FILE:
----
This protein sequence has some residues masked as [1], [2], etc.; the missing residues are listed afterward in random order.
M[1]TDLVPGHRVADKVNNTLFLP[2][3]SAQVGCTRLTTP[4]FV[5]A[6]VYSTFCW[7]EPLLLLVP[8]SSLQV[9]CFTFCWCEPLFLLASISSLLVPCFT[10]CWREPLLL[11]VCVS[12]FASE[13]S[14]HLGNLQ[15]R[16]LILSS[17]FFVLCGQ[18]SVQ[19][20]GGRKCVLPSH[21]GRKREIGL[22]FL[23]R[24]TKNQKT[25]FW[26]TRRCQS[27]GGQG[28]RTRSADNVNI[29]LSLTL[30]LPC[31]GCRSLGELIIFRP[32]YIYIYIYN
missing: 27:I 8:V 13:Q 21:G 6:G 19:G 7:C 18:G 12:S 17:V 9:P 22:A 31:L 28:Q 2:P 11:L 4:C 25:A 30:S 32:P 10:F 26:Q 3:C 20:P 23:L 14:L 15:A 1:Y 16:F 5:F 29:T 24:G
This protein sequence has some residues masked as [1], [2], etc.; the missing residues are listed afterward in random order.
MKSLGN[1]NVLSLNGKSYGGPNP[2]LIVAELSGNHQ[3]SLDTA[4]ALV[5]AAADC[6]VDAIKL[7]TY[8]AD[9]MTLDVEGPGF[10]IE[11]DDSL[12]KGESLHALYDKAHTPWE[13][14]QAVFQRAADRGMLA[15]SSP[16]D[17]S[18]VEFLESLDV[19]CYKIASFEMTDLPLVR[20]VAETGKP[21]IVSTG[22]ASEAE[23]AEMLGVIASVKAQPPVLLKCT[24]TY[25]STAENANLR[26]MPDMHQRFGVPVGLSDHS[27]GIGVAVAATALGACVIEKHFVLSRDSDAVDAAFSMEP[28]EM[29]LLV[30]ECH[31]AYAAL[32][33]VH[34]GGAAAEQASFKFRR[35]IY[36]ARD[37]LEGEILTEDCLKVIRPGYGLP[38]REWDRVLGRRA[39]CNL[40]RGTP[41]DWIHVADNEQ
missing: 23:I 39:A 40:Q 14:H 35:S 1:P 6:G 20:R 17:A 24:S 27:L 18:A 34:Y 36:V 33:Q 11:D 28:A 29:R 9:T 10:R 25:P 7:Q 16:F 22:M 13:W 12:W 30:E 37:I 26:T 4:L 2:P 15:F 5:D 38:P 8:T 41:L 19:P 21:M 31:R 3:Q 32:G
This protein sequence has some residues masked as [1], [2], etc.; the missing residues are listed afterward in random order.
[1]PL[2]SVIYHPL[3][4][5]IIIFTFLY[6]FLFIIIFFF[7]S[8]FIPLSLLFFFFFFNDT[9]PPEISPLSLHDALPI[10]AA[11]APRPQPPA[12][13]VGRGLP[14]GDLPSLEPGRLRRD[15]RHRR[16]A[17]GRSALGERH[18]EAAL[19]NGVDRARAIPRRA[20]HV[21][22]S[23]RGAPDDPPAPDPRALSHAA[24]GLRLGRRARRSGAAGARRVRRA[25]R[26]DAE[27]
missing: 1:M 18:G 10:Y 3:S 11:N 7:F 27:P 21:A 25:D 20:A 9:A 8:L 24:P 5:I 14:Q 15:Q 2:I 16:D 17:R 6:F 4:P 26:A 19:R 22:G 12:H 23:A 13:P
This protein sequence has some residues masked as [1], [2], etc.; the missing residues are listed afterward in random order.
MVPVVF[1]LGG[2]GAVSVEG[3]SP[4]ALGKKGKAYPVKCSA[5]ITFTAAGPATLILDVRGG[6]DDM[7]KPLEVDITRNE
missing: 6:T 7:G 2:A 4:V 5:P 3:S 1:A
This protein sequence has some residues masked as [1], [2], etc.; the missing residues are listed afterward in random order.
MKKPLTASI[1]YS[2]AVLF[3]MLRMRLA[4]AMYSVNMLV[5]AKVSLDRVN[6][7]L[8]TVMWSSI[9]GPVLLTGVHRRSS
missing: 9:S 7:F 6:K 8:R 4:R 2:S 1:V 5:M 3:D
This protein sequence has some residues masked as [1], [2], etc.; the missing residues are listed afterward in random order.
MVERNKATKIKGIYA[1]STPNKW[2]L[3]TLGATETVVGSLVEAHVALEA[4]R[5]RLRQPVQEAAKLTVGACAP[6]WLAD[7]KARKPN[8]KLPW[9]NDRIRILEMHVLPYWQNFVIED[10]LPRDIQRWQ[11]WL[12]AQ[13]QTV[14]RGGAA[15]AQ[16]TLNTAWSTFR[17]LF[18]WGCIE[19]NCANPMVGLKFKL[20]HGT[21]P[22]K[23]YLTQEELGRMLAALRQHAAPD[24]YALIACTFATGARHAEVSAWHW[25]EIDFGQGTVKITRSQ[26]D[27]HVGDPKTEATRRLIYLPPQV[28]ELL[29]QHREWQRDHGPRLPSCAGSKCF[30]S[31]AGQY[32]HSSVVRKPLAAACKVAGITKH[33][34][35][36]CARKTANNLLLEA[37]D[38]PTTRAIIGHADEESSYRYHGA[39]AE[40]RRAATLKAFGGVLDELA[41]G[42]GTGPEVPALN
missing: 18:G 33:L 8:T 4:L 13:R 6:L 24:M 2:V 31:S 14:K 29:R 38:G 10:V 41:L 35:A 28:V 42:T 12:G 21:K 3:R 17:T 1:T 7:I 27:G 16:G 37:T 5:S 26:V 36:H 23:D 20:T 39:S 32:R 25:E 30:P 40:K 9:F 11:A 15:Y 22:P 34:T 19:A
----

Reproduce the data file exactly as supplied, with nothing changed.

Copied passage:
This protein sequence has some residues masked as [1], [2], etc.; the missing residues are listed afterward in random order.
M[1]TDLVPGHRVADKVNNTLFLP[2][3]SAQVGCTRLTTP[4]FV[5]A[6]VYSTFCW[7]EPLLLLVP[8]SSLQV[9]CFTFCWCEPLFLLASISSLLVPCFT[10]CWREPLLL[11]VCVS[12]FASE[13]S[14]HLGNLQ[15]R[16]LILSS[17]FFVLCGQ[18]SVQ[19][20]GGRKCVLPSH[21]GRKREIGL[22]FL[23]R[24]TKNQKT[25]FW[26]TRRCQS[27]GGQG[28]RTRSADNVNI[29]LSLTL[30]LPC[31]GCRSLGELIIFRP[32]YIYIYIYN
missing: 27:I 8:V 13:Q 21:G 6:G 19:G 7:C 18:G 12:S 17:V 9:P 22:A 31:L 28:Q 2:P 11:L 4:C 25:A 30:S 32:P 10:F 26:Q 3:C 20:P 23:L 14:L 15:A 1:Y 16:F 5:F 29:T 24:G
This protein sequence has some residues masked as [1], [2], etc.; the missing residues are listed afterward in random order.
MKSLGN[1]NVLSLNGKSYGGPNP[2]LIVAELSGNHQ[3]SLDTA[4]ALV[5]AAADC[6]VDAIKL[7]TY[8]AD[9]MTLDVEGPGF[10]IE[11]DDSL[12]KGESLHALYDKAHTPWE[13][14]QAVFQRAADRGMLA[15]SSP[16]D[17]S[18]VEFLESLDV[19]CYKIASFEMTDLPLVR[20]VAETGKP[21]IVSTG[22]ASEAE[23]AEMLGVIASVKAQPPVLLKCT[24]TY[25]STAENANLR[26]MPDMHQRFGVPVGLSDHS[27]GIGVAVAATALGACVIEKHFVLSRDSDAVDAAFSMEP[28]EM[29]LLV[30]ECH[31]AYAAL[32][33]VH[34]GGAAAEQASFKFRR[35]IY[36]ARD[37]LEGEILTEDCLKVIRPGYGLP[38]REWDRVLGRRA[39]CNL[40]RGTP[41]DWIHVADNEQ
missing: 23:I 39:A 40:Q 14:H 35:S 1:P 6:G 20:R 17:A 24:S 27:L 18:A 34:Y 36:V 33:Q 11:D 28:A 29:R 9:T 10:R 25:P 7:Q 16:F 22:M 13:W 12:W 30:E 37:I 26:T 4:L 2:P 15:F 5:D 38:P 8:T 41:L 19:P 21:M 31:R 3:Q 32:G
This protein sequence has some residues masked as [1], [2], etc.; the missing residues are listed afterward in random order.
[1]PL[2]SVIYHPL[3][4][5]IIIFTFLY[6]FLFIIIFFF[7]S[8]FIPLSLLFFFFFFNDT[9]PPEISPLSLHDALPI[10]AA[11]APRPQPPA[12][13]VGRGLP[14]GDLPSLEPGRLRRD[15]RHRR[16]A[17]GRSALGERH[18]EAAL[19]NGVDRARAIPRRA[20]HV[21][22]S[23]RGAPDDPPAPDPRALSHAA[24]GLRLGRRARRSGAAGARRVRRA[25]R[26]DAE[27]
missing: 1:M 18:G 10:Y 3:S 11:N 7:F 27:P 21:A 25:D 20:A 9:A 8:L 24:P 5:I 14:Q 15:Q 2:I 16:D 17:R 6:F 4:P 26:A 19:R 22:G 12:H 23:A 13:P
This protein sequence has some residues masked as [1], [2], etc.; the missing residues are listed afterward in random order.
MVPVVF[1]LGG[2]GAVSVEG[3]SP[4]ALGKKGKAYPVKCSA[5]ITFTAAGPATLILDVRGG[6]DDM[7]KPLEVDITRNE
missing: 6:T 7:G 2:A 4:V 5:P 3:S 1:A
This protein sequence has some residues masked as [1], [2], etc.; the missing residues are listed afterward in random order.
MKKPLTASI[1]YS[2]AVLF[3]MLRMRLA[4]AMYSVNMLV[5]AKVSLDRVN[6][7]L[8]TVMWSSI[9]GPVLLTGVHRRSS
missing: 9:S 7:F 6:K 8:R 4:R 2:S 1:V 5:M 3:D
This protein sequence has some residues masked as [1], [2], etc.; the missing residues are listed afterward in random order.
MVERNKATKIKGIYA[1]STPNKW[2]L[3]TLGATETVVGSLVEAHVALEA[4]R[5]RLRQPVQEAAKLTVGACAP[6]WLAD[7]KARKPN[8]KLPW[9]NDRIRILEMHVLPYWQNFVIED[10]LPRDIQRWQ[11]WL[12]AQ[13]QTV[14]RGGAA[15]AQ[16]TLNTAWSTFR[17]LF[18]WGCIE[19]NCANPMVGLKFKL[20]HGT[21]P[22]K[23]YLTQEELGRMLAALRQHAAPD[24]YALIACTFATGARHAEVSAWHW[25]EIDFGQGTVKITRSQ[26]D[27]HVGDPKTEATRRLIYLPPQV[28]ELL[29]QHREWQRDHGPRLPSCAGSKCF[30]S[31]AGQY[32]HSSVVRKPLAAACKVAGITKH[33][34][35][36]CARKTANNLLLEA[37]D[38]PTTRAIIGHADEESSYRYHGA[39]AE[40]RRAATLKAFGGVLDELA[41]G[42]GTGPEVPALN
missing: 18:G 33:L 8:T 4:L 13:R 6:L 24:M 2:V 31:S 14:K 29:R 38:G 10:V 41:L 35:A 28:V 42:T 12:G 21:K 3:R 17:T 1:T 7:I 27:G 16:G 37:T 5:S 26:V 36:H 23:D 20:T 39:S 32:R 25:E 30:P 40:K 9:F 11:A 15:Y 22:P 34:T 19:A